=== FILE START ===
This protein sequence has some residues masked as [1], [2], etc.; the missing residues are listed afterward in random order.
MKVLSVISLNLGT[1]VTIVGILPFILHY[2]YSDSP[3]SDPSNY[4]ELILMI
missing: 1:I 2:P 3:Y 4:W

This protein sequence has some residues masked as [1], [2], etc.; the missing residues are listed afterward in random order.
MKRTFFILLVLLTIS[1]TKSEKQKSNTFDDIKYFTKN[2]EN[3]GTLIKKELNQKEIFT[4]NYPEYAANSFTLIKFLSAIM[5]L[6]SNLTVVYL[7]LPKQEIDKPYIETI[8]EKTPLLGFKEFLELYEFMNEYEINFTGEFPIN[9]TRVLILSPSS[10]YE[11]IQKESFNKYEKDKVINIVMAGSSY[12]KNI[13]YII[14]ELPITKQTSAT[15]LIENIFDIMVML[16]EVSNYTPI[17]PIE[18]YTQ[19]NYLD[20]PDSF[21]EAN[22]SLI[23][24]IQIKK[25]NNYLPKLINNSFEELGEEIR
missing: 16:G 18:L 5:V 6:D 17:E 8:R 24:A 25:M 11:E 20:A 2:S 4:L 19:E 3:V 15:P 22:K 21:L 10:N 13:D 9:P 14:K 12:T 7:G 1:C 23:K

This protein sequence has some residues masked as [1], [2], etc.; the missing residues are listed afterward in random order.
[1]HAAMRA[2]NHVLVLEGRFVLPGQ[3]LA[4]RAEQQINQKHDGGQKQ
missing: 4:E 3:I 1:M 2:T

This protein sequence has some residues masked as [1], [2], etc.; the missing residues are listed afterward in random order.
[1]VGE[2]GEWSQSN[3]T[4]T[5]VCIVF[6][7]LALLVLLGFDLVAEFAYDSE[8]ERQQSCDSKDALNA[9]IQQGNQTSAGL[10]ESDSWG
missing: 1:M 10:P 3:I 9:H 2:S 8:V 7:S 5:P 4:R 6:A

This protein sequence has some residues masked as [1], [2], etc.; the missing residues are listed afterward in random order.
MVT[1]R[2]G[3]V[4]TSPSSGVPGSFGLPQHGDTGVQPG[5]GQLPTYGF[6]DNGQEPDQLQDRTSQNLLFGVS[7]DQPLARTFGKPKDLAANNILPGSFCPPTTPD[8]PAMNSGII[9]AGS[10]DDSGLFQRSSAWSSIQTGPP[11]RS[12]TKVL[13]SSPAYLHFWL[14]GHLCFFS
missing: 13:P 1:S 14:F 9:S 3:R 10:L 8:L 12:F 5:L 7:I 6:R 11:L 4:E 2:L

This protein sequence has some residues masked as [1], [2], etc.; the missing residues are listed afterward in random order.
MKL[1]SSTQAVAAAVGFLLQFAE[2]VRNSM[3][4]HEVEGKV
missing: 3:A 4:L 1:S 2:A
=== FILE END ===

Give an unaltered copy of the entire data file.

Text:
This protein sequence has some residues masked as [1], [2], etc.; the missing residues are listed afterward in random order.
MKVLSVISLNLGT[1]VTIVGILPFILHY[2]YSDSP[3]SDPSNY[4]ELILMI
missing: 1:I 2:P 3:Y 4:W

This protein sequence has some residues masked as [1], [2], etc.; the missing residues are listed afterward in random order.
MKRTFFILLVLLTIS[1]TKSEKQKSNTFDDIKYFTKN[2]EN[3]GTLIKKELNQKEIFT[4]NYPEYAANSFTLIKFLSAIM[5]L[6]SNLTVVYL[7]LPKQEIDKPYIETI[8]EKTPLLGFKEFLELYEFMNEYEINFTGEFPIN[9]TRVLILSPSS[10]YE[11]IQKESFNKYEKDKVINIVMAGSSY[12]KNI[13]YII[14]ELPITKQTSAT[15]LIENIFDIMVML[16]EVSNYTPI[17]PIE[18]YTQ[19]NYLD[20]PDSF[21]EAN[22]SLI[23][24]IQIKK[25]NNYLPKLINNSFEELGEEIR
missing: 16:G 18:L 5:V 6:D 17:E 8:R 24:A 25:M 11:E 20:A 2:S 4:L 19:E 3:V 15:P 22:K 21:L 10:N 13:D 9:P 14:K 12:T 7:G 1:C 23:K

This protein sequence has some residues masked as [1], [2], etc.; the missing residues are listed afterward in random order.
[1]HAAMRA[2]NHVLVLEGRFVLPGQ[3]LA[4]RAEQQINQKHDGGQKQ
missing: 4:E 3:I 1:M 2:T

This protein sequence has some residues masked as [1], [2], etc.; the missing residues are listed afterward in random order.
[1]VGE[2]GEWSQSN[3]T[4]T[5]VCIVF[6][7]LALLVLLGFDLVAEFAYDSE[8]ERQQSCDSKDALNA[9]IQQGNQTSAGL[10]ESDSWG
missing: 1:M 10:P 3:I 9:H 2:S 8:V 7:S 5:P 4:R 6:A

This protein sequence has some residues masked as [1], [2], etc.; the missing residues are listed afterward in random order.
MVT[1]R[2]G[3]V[4]TSPSSGVPGSFGLPQHGDTGVQPG[5]GQLPTYGF[6]DNGQEPDQLQDRTSQNLLFGVS[7]DQPLARTFGKPKDLAANNILPGSFCPPTTPD[8]PAMNSGII[9]AGS[10]DDSGLFQRSSAWSSIQTGPP[11]RS[12]TKVL[13]SSPAYLHFWL[14]GHLCFFS
missing: 13:P 1:S 14:F 9:S 3:R 10:L 8:L 12:F 5:L 7:I 6:R 11:L 4:E 2:L

This protein sequence has some residues masked as [1], [2], etc.; the missing residues are listed afterward in random order.
MKL[1]SSTQAVAAAVGFLLQFAE[2]VRNSM[3][4]HEVEGKV
missing: 3:A 4:L 1:S 2:A